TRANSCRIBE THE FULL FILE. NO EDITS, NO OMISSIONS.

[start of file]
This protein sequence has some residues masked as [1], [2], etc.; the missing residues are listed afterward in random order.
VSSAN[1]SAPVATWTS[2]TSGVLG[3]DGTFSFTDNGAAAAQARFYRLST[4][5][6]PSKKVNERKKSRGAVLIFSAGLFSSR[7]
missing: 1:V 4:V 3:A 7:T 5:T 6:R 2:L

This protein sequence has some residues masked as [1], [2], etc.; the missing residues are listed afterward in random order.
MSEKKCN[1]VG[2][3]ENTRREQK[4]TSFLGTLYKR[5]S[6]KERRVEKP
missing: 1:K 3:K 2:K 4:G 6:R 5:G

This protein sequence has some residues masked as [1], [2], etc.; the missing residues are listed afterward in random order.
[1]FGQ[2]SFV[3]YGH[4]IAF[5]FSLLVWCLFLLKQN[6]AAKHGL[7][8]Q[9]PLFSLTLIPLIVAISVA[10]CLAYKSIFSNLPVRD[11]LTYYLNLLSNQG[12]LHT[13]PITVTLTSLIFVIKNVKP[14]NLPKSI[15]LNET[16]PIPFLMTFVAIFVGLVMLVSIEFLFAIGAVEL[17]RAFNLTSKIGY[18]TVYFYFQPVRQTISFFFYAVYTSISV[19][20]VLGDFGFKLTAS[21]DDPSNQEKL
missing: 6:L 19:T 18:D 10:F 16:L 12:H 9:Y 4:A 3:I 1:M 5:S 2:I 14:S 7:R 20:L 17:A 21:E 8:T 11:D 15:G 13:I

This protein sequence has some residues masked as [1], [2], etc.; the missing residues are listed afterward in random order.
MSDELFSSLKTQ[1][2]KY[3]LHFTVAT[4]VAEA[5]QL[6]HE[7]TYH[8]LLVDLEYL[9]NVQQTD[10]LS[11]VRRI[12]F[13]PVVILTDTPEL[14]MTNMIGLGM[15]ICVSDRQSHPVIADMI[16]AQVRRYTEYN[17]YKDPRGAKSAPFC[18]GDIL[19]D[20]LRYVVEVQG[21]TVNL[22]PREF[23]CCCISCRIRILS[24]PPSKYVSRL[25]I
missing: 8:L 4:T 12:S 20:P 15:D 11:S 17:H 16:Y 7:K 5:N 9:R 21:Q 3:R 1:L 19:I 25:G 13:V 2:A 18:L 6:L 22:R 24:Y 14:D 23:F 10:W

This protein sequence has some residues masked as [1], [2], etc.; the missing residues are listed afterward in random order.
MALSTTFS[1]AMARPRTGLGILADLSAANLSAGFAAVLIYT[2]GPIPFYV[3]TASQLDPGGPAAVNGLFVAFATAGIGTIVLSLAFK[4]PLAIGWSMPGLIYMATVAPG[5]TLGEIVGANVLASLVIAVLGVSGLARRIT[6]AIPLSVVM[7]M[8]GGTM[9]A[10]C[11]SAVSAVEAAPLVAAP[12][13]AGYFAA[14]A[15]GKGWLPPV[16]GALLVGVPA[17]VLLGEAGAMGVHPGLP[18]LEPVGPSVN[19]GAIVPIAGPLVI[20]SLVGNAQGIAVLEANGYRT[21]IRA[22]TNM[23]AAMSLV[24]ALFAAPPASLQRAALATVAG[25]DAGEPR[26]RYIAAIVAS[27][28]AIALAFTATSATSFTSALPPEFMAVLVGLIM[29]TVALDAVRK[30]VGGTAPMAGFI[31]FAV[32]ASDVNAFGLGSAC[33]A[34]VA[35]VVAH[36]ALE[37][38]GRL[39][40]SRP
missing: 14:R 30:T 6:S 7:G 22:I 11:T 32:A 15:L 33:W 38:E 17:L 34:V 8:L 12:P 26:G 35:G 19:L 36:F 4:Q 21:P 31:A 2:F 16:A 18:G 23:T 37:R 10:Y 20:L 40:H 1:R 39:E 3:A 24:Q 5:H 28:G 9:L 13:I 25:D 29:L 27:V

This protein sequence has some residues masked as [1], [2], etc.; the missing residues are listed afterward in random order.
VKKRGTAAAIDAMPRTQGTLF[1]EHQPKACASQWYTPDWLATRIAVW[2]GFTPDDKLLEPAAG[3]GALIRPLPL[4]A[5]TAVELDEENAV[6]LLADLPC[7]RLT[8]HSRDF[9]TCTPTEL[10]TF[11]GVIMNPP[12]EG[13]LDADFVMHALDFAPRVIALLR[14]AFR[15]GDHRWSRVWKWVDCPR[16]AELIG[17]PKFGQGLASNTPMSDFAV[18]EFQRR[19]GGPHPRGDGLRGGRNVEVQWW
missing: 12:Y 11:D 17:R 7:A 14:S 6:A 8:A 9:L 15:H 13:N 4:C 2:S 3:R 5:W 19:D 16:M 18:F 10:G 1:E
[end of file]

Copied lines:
This protein sequence has some residues masked as [1], [2], etc.; the missing residues are listed afterward in random order.
VSSAN[1]SAPVATWTS[2]TSGVLG[3]DGTFSFTDNGAAAAQARFYRLST[4][5][6]PSKKVNERKKSRGAVLIFSAGLFSSR[7]
missing: 1:V 4:V 3:A 7:T 5:T 6:R 2:L

This protein sequence has some residues masked as [1], [2], etc.; the missing residues are listed afterward in random order.
MSEKKCN[1]VG[2][3]ENTRREQK[4]TSFLGTLYKR[5]S[6]KERRVEKP
missing: 1:K 3:K 2:K 4:G 6:R 5:G

This protein sequence has some residues masked as [1], [2], etc.; the missing residues are listed afterward in random order.
[1]FGQ[2]SFV[3]YGH[4]IAF[5]FSLLVWCLFLLKQN[6]AAKHGL[7][8]Q[9]PLFSLTLIPLIVAISVA[10]CLAYKSIFSNLPVRD[11]LTYYLNLLSNQG[12]LHT[13]PITVTLTSLIFVIKNVKP[14]NLPKSI[15]LNET[16]PIPFLMTFVAIFVGLVMLVSIEFLFAIGAVEL[17]RAFNLTSKIGY[18]TVYFYFQPVRQTISFFFYAVYTSISV[19][20]VLGDFGFKLTAS[21]DDPSNQEKL
missing: 6:L 19:T 18:D 10:F 16:L 12:H 9:Y 4:A 3:I 1:M 5:S 2:I 14:S 7:R 20:L 17:A 21:E 8:T 11:D 15:G 13:I

This protein sequence has some residues masked as [1], [2], etc.; the missing residues are listed afterward in random order.
MSDELFSSLKTQ[1][2]KY[3]LHFTVAT[4]VAEA[5]QL[6]HE[7]TYH[8]LLVDLEYL[9]NVQQTD[10]LS[11]VRRI[12]F[13]PVVILTDTPEL[14]MTNMIGLGM[15]ICVSDRQSHPVIADMI[16]AQVRRYTEYN[17]YKDPRGAKSAPFC[18]GDIL[19]D[20]LRYVVEVQG[21]TVNL[22]PREF[23]CCCISCRIRILS[24]PPSKYVSRL[25]I
missing: 8:L 4:T 12:S 20:P 15:D 11:S 17:H 16:Y 7:K 5:N 9:R 21:Q 3:R 1:L 19:I 25:G 13:V 2:A 18:L 6:L 22:R 24:Y 14:D 23:F 10:W

This protein sequence has some residues masked as [1], [2], etc.; the missing residues are listed afterward in random order.
MALSTTFS[1]AMARPRTGLGILADLSAANLSAGFAAVLIYT[2]GPIPFYV[3]TASQLDPGGPAAVNGLFVAFATAGIGTIVLSLAFK[4]PLAIGWSMPGLIYMATVAPG[5]TLGEIVGANVLASLVIAVLGVSGLARRIT[6]AIPLSVVM[7]M[8]GGTM[9]A[10]C[11]SAVSAVEAAPLVAAP[12][13]AGYFAA[14]A[15]GKGWLPPV[16]GALLVGVPA[17]VLLGEAGAMGVHPGLP[18]LEPVGPSVN[19]GAIVPIAGPLVI[20]SLVGNAQGIAVLEANGYRT[21]IRA[22]TNM[23]AAMSLV[24]ALFAAPPASLQRAALATVAG[25]DAGEPR[26]RYIAAIVAS[27][28]AIALAFTATSATSFTSALPPEFMAVLVGLIM[29]TVALDAVRK[30]VGGTAPMAGFI[31]FAV[32]ASDVNAFGLGSAC[33]A[34]VA[35]VVAH[36]ALE[37][38]GRL[39][40]SRP
missing: 14:R 30:T 6:S 7:G 22:I 11:T 32:A 15:L 33:W 38:E 17:L 34:V 8:L 12:P 26:G 35:G 19:L 36:F 4:Q 21:P 31:A 2:F 16:A 18:G 23:T 37:R 10:Y 20:L 40:H 1:R 39:E 3:A 24:Q 5:H 28:G 9:L 13:I 25:D 29:L 27:V

This protein sequence has some residues masked as [1], [2], etc.; the missing residues are listed afterward in random order.
VKKRGTAAAIDAMPRTQGTLF[1]EHQPKACASQWYTPDWLATRIAVW[2]GFTPDDKLLEPAAG[3]GALIRPLPL[4]A[5]TAVELDEENAV[6]LLADLPC[7]RLT[8]HSRDF[9]TCTPTEL[10]TF[11]GVIMNPP[12]EG[13]LDADFVMHALDFAPRVIALLR[14]AFR[15]GDHRWSRVWKWVDCPR[16]AELIG[17]PKFGQGLASNTPMSDFAV[18]EFQRR[19]GGPHPRGDGLRGGRNVEVQWW
missing: 12:Y 11:D 17:R 7:A 14:S 6:A 8:A 9:L 15:H 13:N 4:C 2:S 3:R 5:W 19:D 16:M 18:F 10:G 1:E